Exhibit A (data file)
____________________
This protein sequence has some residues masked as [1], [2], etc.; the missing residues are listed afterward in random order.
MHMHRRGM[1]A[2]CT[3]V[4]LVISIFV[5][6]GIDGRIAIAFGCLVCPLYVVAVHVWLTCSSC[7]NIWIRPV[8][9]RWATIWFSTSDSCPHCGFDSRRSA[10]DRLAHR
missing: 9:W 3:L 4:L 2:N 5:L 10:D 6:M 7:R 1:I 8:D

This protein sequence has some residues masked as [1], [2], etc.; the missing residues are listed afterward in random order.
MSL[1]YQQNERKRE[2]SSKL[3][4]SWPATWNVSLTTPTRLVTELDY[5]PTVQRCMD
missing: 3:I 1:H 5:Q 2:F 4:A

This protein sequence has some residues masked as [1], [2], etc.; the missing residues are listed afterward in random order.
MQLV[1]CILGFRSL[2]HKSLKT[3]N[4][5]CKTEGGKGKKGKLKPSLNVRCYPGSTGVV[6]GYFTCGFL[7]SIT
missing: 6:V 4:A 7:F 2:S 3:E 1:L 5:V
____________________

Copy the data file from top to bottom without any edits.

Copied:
This protein sequence has some residues masked as [1], [2], etc.; the missing residues are listed afterward in random order.
MHMHRRGM[1]A[2]CT[3]V[4]LVISIFV[5][6]GIDGRIAIAFGCLVCPLYVVAVHVWLTCSSC[7]NIWIRPV[8][9]RWATIWFSTSDSCPHCGFDSRRSA[10]DRLAHR
missing: 9:W 3:L 4:L 2:N 5:L 10:D 6:M 7:R 1:I 8:D

This protein sequence has some residues masked as [1], [2], etc.; the missing residues are listed afterward in random order.
MSL[1]YQQNERKRE[2]SSKL[3][4]SWPATWNVSLTTPTRLVTELDY[5]PTVQRCMD
missing: 3:I 1:H 5:Q 2:F 4:A

This protein sequence has some residues masked as [1], [2], etc.; the missing residues are listed afterward in random order.
MQLV[1]CILGFRSL[2]HKSLKT[3]N[4][5]CKTEGGKGKKGKLKPSLNVRCYPGSTGVV[6]GYFTCGFL[7]SIT
missing: 6:V 4:A 7:F 2:S 3:E 1:L 5:V